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Five Key Security Challenges in Construction

Published: 2024-03-28

In the modern construction landscape, it has become increasingly complex to implement effective security measures for new builds. Vulnerabilities, inefficiencies and unexpected costs are encountered quite often. Here, we will delve into five unique obstacles when it comes to securing new constructions, and we’ll share ways to minimize the pain and risk experienced by partners and clients. 

#1 Security is an Afterthought 

What’s Happening: Whether the end user or the general contractor hires the security integrator, they aren’t included in early planning. Often, security must fit its way into what’s already in motion with design, door hardware, walls, cabling pathways, head-end spaces, etc. 

The Pain: Conflicting scopes and poor rough-in details for partnered trades result in having to expend excessive energy to close the gaps. Usually, once security integrators are involved, it’s too late to change things, and there are fewer options, which may not address threats, risks and vulnerabilities.  

Our Recommendation: Engage the entire project team in pre-construction planning. A trusted partner who thinks beyond technology and uses a comprehensive approach will understand the need and align the solution. 

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#2 Technology is Overdesigned 

What’s Happening: Often, the focus is the build, according to design and code, because it is challenging to anticipate details that drive efficiency, safety and comfort. Many believe that appropriately designed technology equates to a safe and secure environment. This leads to overdesign of systems and reliance on product without procedure. 

The Pain: On its own, technology does little. The overemphasis on systems and products drives costs that might not align with actual threats, risks and vulnerabilities. In schools, there is an overreliance on cameras and video. However, procedures for access prevention and emergency alerting create a safer environment. In healthcare, siloed systems with shared functionality are not leveraged across departments, leading to inefficiency and waste. 

Our Recommendation: Technology is necessary, but it needs the people, procedures and training to back it up. Understand an environment’s threats, risks and vulnerabilities first; only then can you identify the best combination of technology and procedure. 

#3 Security Solutions are Proprietary 

What’s Happening: With new construction, the installation company often chooses security hardware or software that can only be sourced and serviced through them. This means it’s likely not compatible with other technology solutions. 

The Pain: Proprietary hardware and software limits ongoing support, which creates challenges and delays. When future needs cannot be met in every instance, clients experience expensive and complicated “rip-and-replace” cycles. 

Our Recommendation: Futureproof your investment and choose hardware that is open to multiple types of software with successful maintenance track records. Make sure the installation company isn’t the only one capable of sourcing and servicing the system.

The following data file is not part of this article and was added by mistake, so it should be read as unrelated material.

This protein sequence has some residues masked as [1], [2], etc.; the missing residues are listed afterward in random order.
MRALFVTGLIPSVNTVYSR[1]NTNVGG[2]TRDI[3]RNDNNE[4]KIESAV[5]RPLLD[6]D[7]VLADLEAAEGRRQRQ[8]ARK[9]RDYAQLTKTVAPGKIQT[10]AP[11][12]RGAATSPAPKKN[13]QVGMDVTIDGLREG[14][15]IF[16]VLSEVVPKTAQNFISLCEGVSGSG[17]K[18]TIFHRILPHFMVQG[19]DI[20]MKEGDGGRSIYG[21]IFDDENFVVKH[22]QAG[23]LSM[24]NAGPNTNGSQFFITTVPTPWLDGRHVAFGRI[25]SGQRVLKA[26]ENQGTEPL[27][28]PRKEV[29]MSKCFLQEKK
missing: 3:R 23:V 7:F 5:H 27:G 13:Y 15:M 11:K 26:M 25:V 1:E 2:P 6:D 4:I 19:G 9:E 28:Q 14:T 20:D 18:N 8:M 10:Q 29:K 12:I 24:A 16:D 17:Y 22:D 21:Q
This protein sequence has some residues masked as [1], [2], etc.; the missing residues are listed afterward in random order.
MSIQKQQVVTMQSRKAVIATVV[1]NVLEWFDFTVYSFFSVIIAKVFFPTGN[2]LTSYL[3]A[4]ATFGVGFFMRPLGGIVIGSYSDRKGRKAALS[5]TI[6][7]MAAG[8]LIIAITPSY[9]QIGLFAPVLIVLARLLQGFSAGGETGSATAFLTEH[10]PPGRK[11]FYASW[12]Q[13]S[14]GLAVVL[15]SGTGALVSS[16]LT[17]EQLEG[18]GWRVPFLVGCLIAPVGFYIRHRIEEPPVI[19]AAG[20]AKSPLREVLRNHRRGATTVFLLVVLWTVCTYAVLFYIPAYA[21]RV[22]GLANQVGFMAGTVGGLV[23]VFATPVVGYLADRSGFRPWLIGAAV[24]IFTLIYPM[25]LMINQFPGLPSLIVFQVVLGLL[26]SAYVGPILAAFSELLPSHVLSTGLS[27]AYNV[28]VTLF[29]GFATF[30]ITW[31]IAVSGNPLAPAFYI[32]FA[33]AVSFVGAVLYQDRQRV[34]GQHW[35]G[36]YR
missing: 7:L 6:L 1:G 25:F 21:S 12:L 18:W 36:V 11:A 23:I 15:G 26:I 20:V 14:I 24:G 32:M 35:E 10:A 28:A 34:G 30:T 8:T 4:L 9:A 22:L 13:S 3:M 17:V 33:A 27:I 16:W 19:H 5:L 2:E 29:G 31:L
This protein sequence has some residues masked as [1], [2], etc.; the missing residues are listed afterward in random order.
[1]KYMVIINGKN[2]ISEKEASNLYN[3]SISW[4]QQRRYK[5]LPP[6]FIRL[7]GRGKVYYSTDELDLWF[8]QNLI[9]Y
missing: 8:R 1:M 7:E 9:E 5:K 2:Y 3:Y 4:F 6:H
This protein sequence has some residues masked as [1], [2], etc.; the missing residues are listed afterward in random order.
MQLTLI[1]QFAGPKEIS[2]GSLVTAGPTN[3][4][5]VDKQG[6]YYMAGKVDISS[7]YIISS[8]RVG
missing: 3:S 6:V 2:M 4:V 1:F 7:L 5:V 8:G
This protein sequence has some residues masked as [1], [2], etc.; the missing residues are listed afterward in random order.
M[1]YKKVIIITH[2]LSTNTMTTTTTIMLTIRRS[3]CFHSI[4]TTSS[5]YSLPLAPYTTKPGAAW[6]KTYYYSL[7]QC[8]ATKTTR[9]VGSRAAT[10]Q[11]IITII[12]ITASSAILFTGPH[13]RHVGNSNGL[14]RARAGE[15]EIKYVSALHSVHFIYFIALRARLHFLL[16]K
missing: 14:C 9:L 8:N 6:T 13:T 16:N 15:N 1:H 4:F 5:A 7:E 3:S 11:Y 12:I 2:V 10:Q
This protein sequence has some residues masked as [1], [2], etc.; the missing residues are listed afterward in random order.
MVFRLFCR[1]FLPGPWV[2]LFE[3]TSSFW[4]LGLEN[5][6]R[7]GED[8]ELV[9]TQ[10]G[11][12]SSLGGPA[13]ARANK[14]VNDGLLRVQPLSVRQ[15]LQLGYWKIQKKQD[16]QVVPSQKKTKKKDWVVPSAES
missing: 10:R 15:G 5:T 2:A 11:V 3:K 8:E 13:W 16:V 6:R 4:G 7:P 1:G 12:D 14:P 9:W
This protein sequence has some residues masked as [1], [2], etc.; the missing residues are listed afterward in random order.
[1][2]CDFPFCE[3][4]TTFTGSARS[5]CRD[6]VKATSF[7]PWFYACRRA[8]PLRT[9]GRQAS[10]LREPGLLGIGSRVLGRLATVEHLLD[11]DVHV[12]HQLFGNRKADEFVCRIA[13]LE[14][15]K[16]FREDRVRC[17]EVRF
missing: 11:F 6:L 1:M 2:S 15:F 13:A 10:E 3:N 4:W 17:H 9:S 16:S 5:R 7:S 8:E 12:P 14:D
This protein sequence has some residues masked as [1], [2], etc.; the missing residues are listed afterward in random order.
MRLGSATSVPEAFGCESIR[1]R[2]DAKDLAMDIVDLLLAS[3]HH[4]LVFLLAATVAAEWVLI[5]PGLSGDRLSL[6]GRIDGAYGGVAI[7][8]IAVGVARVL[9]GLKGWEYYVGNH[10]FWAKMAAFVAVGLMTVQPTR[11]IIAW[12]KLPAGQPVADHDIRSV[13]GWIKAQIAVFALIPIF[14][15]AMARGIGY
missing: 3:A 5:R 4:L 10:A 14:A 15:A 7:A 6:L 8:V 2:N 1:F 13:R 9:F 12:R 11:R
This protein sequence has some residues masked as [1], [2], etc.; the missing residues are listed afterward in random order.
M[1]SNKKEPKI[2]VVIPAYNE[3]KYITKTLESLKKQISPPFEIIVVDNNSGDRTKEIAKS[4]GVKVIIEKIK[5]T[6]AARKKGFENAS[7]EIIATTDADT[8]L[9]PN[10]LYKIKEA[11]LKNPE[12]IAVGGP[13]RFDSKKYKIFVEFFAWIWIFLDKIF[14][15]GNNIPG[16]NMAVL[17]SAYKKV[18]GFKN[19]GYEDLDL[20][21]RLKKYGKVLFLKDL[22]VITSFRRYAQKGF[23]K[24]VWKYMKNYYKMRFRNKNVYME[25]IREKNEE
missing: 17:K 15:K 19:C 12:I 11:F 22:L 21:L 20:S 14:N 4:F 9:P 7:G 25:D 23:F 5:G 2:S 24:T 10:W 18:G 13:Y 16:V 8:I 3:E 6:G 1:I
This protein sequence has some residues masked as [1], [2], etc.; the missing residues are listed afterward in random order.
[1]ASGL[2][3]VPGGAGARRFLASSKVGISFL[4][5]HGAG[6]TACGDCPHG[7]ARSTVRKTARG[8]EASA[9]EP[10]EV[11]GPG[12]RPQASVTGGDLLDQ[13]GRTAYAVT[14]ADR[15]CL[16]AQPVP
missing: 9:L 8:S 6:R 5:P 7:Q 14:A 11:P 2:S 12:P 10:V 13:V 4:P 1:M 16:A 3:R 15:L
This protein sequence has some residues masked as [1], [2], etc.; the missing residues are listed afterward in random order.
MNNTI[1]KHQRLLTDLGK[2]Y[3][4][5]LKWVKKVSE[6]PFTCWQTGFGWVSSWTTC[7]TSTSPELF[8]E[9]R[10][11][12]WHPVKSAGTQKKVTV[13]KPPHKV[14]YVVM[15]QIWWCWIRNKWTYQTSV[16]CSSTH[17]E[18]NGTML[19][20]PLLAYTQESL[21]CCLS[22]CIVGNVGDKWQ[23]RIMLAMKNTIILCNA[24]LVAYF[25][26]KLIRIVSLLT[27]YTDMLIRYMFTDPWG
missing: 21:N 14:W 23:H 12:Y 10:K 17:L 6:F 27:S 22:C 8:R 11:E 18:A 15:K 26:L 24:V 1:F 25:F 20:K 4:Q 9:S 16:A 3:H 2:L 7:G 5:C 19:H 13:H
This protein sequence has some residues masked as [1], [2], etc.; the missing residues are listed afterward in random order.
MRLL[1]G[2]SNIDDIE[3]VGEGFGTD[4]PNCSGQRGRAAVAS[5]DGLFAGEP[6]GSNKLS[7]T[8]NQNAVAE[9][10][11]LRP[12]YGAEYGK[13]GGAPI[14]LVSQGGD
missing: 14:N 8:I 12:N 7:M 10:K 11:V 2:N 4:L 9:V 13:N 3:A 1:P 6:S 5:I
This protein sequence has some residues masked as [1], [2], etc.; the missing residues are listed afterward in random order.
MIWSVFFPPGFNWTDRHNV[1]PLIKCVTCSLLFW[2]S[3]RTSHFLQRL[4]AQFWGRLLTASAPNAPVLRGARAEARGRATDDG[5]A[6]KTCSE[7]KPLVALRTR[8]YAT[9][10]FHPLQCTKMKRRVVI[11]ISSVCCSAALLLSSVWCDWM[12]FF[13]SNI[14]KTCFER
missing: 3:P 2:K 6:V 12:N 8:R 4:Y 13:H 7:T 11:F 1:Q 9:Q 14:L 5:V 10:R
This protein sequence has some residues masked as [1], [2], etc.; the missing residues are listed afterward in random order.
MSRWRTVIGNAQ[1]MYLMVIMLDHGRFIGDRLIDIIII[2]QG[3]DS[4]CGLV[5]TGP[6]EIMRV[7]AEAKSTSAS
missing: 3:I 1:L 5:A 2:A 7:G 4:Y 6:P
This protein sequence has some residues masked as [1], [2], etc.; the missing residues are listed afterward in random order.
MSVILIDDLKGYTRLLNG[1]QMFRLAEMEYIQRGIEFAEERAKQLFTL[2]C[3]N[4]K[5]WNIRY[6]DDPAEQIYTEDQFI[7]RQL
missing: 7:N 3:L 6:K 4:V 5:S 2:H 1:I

#4 Door Hardware Considerations are Limited  

 What’s Happening: With door hardware, the focus is often on meeting scope and life safety. Client operations, cost, serviceability and operations can be overlooked, which can create roadblocks later. 

The Pain: During inspections, door hardware components often fail because they don’t meet code. Sometimes, openings don’t function, which can lead to frequent change orders, unexpected delays and higher costs. 

Our Recommendation: Find a partner who thinks beyond just meeting scope and who, instead, advocates for everyone’s best interest. Meet early and often with the security integrator, door-hardware contractor and building-code representative. 

 #5 Design Fails to Align with Environment and Use 

 What’s Happening: Clients are rarely involved in design, and low-cost solutions are frequently chosen. Therefore, there isn’t much consideration given to space usage, safety needs, and the unique building structure and environment. 

The Pain: Partners might encounter unexpected obstacles, such as cloud ceilings, white wire for a black ceiling or waterproof locations needed for exit signs. The space might not align with how traffic flows or where activities happen. The security solution might be too complex or not robust enough, leading to changes and unexpected costs. 

Our Recommendation: Work with a partner who will engage clients in the design phase to understand their needs comprehensively. Lean on them to push for efficiency with solutions, as well as integrations that solve not just one problem but, in fact, as many problems as possible (e.g., doors that don’t merely lock but, instead, lock, sound a local alarm and push out an email notification). 

As we grapple with evolving security demands in our world, it is evident that overcoming these challenges requires a holistic approach and a harmonized effort. Through innovation, collaboration and a commitment to enhancing new construction, we can pave the way for safer, more resilient environments in the future. 


 Brent Van Haren serves as president and visionary at SecurAlarm, a 30-year-old family business. Van Haren is on the PSA Leadership Committee. 

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